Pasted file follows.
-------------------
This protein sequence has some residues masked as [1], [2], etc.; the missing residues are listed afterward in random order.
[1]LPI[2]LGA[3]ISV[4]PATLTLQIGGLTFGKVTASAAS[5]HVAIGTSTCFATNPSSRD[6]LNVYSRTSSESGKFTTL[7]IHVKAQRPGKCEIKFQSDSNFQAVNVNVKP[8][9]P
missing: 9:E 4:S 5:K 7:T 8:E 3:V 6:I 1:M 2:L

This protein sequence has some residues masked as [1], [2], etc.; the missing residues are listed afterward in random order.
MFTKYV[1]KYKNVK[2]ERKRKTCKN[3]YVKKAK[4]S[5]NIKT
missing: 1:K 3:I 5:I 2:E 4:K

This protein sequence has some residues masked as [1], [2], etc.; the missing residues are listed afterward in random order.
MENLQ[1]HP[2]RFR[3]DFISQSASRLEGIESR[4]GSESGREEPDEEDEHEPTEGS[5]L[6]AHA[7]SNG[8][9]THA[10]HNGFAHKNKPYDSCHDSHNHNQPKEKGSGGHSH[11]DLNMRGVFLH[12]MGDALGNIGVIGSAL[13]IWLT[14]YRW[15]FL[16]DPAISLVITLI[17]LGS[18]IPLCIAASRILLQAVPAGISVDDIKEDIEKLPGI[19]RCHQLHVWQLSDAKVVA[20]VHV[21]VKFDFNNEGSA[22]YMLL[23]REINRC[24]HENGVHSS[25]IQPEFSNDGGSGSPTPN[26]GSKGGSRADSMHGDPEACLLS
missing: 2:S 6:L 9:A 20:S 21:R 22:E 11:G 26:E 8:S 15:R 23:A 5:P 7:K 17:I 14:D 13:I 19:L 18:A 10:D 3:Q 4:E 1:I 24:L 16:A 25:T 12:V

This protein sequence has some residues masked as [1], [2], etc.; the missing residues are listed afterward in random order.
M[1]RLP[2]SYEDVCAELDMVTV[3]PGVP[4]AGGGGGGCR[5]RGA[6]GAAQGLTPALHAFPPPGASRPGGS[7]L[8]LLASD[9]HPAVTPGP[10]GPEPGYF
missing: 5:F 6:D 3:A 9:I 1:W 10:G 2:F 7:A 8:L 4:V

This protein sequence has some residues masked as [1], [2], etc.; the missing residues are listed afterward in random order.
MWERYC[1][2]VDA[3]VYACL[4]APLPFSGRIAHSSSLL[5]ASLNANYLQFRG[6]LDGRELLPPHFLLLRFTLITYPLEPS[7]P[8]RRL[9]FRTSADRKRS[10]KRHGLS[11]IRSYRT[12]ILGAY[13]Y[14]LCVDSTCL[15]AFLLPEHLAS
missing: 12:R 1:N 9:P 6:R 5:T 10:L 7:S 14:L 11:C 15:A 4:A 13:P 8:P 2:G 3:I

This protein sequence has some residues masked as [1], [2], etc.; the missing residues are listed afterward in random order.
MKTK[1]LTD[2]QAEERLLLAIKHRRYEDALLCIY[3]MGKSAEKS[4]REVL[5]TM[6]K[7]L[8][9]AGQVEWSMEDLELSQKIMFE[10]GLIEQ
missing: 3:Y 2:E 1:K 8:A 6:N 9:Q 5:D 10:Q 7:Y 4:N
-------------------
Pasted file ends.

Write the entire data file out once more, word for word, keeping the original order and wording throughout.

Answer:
This protein sequence has some residues masked as [1], [2], etc.; the missing residues are listed afterward in random order.
[1]LPI[2]LGA[3]ISV[4]PATLTLQIGGLTFGKVTASAAS[5]HVAIGTSTCFATNPSSRD[6]LNVYSRTSSESGKFTTL[7]IHVKAQRPGKCEIKFQSDSNFQAVNVNVKP[8][9]P
missing: 9:E 4:S 5:K 7:T 8:E 3:V 6:I 1:M 2:L

This protein sequence has some residues masked as [1], [2], etc.; the missing residues are listed afterward in random order.
MFTKYV[1]KYKNVK[2]ERKRKTCKN[3]YVKKAK[4]S[5]NIKT
missing: 1:K 3:I 5:I 2:E 4:K

This protein sequence has some residues masked as [1], [2], etc.; the missing residues are listed afterward in random order.
MENLQ[1]HP[2]RFR[3]DFISQSASRLEGIESR[4]GSESGREEPDEEDEHEPTEGS[5]L[6]AHA[7]SNG[8][9]THA[10]HNGFAHKNKPYDSCHDSHNHNQPKEKGSGGHSH[11]DLNMRGVFLH[12]MGDALGNIGVIGSAL[13]IWLT[14]YRW[15]FL[16]DPAISLVITLI[17]LGS[18]IPLCIAASRILLQAVPAGISVDDIKEDIEKLPGI[19]RCHQLHVWQLSDAKVVA[20]VHV[21]VKFDFNNEGSA[22]YMLL[23]REINRC[24]HENGVHSS[25]IQPEFSNDGGSGSPTPN[26]GSKGGSRADSMHGDPEACLLS
missing: 2:S 6:L 9:A 20:S 21:R 22:E 11:G 26:E 8:S 15:R 23:A 5:P 7:K 17:I 14:D 13:I 19:L 18:A 10:D 3:Q 4:E 1:I 24:L 16:A 25:T 12:V

This protein sequence has some residues masked as [1], [2], etc.; the missing residues are listed afterward in random order.
M[1]RLP[2]SYEDVCAELDMVTV[3]PGVP[4]AGGGGGGCR[5]RGA[6]GAAQGLTPALHAFPPPGASRPGGS[7]L[8]LLASD[9]HPAVTPGP[10]GPEPGYF
missing: 5:F 6:D 3:A 9:I 1:W 10:G 2:F 7:A 8:L 4:V

This protein sequence has some residues masked as [1], [2], etc.; the missing residues are listed afterward in random order.
MWERYC[1][2]VDA[3]VYACL[4]APLPFSGRIAHSSSLL[5]ASLNANYLQFRG[6]LDGRELLPPHFLLLRFTLITYPLEPS[7]P[8]RRL[9]FRTSADRKRS[10]KRHGLS[11]IRSYRT[12]ILGAY[13]Y[14]LCVDSTCL[15]AFLLPEHLAS
missing: 12:R 1:N 9:P 6:R 5:T 10:L 7:S 14:L 11:C 15:A 4:A 13:P 8:P 2:G 3:I

This protein sequence has some residues masked as [1], [2], etc.; the missing residues are listed afterward in random order.
MKTK[1]LTD[2]QAEERLLLAIKHRRYEDALLCIY[3]MGKSAEKS[4]REVL[5]TM[6]K[7]L[8][9]AGQVEWSMEDLELSQKIMFE[10]GLIEQ
missing: 3:Y 2:E 1:K 8:A 6:N 9:Q 5:D 10:Q 7:Y 4:N